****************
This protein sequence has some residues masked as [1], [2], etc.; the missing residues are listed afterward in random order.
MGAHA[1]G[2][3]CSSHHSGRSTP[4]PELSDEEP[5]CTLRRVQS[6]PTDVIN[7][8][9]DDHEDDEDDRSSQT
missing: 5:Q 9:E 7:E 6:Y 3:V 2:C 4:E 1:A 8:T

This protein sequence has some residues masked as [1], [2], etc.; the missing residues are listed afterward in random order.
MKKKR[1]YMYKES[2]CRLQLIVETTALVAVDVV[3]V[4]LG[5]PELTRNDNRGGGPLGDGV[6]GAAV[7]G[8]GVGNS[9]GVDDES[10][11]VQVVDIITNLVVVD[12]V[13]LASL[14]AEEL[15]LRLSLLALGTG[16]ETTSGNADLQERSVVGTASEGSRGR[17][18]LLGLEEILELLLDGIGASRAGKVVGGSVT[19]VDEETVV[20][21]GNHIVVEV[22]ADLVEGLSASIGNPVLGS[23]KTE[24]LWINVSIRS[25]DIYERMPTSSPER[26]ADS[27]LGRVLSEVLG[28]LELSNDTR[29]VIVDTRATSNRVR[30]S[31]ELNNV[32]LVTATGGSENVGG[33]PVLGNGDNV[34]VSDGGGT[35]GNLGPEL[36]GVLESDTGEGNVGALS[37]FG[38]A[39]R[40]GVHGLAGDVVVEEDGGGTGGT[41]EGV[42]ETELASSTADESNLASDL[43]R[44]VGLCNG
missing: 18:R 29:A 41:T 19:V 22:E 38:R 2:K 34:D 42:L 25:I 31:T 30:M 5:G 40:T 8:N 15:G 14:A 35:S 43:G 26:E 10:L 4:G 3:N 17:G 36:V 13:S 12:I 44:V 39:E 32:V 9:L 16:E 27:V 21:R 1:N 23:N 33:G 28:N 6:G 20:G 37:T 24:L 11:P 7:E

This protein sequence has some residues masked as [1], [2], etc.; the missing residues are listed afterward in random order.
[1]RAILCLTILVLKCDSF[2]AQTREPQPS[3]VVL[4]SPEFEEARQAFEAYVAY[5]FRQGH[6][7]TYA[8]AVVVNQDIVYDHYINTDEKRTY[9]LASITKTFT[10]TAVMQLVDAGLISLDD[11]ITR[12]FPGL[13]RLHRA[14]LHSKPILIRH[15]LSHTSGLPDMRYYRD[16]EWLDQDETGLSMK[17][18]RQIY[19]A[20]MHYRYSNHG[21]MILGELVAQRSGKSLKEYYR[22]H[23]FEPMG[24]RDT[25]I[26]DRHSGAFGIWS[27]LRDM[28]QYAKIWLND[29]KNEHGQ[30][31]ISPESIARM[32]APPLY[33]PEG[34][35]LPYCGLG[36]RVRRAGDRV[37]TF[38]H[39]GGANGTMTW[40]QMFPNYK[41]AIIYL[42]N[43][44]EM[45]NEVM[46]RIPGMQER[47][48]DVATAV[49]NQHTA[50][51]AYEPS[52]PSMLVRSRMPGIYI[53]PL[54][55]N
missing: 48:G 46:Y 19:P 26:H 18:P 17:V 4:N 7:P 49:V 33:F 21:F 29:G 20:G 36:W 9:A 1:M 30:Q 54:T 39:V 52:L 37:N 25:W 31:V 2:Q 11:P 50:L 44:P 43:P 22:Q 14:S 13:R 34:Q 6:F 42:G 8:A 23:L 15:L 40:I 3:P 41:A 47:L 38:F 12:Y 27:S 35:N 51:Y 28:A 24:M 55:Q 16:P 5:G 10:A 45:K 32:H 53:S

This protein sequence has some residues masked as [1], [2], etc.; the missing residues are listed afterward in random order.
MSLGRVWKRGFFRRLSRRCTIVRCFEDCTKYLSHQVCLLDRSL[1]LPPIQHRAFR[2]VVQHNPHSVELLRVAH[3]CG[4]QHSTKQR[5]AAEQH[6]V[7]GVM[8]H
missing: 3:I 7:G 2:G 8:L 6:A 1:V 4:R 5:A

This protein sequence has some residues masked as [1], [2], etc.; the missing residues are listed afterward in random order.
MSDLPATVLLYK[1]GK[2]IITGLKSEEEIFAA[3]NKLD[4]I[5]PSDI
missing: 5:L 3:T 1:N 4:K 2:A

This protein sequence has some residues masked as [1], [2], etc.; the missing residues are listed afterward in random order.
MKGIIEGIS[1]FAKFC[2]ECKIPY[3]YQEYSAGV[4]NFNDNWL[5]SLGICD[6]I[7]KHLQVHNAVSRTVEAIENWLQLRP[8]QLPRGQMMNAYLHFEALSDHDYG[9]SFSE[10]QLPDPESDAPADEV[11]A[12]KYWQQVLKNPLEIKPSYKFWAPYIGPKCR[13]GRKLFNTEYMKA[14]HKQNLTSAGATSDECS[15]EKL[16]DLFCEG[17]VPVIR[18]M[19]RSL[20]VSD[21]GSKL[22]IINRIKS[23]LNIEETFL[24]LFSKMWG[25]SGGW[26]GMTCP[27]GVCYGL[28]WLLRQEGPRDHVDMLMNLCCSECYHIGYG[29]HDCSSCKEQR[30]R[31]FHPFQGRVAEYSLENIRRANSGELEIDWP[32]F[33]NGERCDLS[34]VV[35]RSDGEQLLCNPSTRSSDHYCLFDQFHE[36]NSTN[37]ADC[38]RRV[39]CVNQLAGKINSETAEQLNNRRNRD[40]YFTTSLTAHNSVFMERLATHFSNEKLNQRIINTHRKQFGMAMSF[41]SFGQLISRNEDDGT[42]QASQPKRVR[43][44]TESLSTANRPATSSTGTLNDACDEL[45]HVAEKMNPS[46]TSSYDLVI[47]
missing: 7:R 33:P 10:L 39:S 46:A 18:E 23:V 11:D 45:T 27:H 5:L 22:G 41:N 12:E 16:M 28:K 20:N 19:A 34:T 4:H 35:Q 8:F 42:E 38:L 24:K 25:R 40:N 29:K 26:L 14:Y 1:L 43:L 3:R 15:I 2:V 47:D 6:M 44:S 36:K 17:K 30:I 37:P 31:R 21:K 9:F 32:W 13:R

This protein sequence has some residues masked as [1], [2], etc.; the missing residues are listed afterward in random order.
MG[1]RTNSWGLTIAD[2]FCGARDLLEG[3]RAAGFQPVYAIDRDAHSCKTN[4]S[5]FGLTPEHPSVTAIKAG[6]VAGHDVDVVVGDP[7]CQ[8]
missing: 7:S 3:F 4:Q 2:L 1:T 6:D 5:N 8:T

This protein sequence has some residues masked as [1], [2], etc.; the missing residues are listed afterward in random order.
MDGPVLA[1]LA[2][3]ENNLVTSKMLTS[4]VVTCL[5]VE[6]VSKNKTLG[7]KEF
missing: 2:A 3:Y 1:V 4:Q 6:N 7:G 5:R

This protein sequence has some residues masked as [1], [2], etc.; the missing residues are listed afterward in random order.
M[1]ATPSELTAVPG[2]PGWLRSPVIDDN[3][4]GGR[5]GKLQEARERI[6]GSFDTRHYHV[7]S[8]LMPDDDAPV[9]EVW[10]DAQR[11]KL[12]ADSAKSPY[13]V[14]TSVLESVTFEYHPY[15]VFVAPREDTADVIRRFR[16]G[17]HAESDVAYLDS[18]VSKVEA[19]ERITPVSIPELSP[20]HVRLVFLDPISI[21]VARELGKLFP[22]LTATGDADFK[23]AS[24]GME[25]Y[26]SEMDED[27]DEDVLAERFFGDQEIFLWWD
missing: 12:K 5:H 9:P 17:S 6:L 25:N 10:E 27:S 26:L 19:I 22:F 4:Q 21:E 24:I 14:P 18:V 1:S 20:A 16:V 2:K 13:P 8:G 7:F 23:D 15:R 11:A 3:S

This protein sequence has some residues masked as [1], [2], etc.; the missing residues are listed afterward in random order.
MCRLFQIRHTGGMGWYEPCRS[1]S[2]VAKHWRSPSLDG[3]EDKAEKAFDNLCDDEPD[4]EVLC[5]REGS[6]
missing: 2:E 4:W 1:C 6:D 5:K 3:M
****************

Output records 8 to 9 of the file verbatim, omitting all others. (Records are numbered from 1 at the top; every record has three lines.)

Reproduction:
This protein sequence has some residues masked as [1], [2], etc.; the missing residues are listed afterward in random order.
MDGPVLA[1]LA[2][3]ENNLVTSKMLTS[4]VVTCL[5]VE[6]VSKNKTLG[7]KEF
missing: 2:A 3:Y 1:V 4:Q 6:N 7:G 5:R

This protein sequence has some residues masked as [1], [2], etc.; the missing residues are listed afterward in random order.
M[1]ATPSELTAVPG[2]PGWLRSPVIDDN[3][4]GGR[5]GKLQEARERI[6]GSFDTRHYHV[7]S[8]LMPDDDAPV[9]EVW[10]DAQR[11]KL[12]ADSAKSPY[13]V[14]TSVLESVTFEYHPY[15]VFVAPREDTADVIRRFR[16]G[17]HAESDVAYLDS[18]VSKVEA[19]ERITPVSIPELSP[20]HVRLVFLDPISI[21]VARELGKLFP[22]LTATGDADFK[23]AS[24]GME[25]Y[26]SEMDED[27]DEDVLAERFFGDQEIFLWWD
missing: 12:K 5:H 9:P 17:S 6:L 25:N 10:E 27:S 26:L 19:I 22:F 4:Q 21:E 24:I 14:P 18:V 1:S 20:A 16:V 2:K 13:P 8:G 7:F 23:D 15:R 11:A 3:S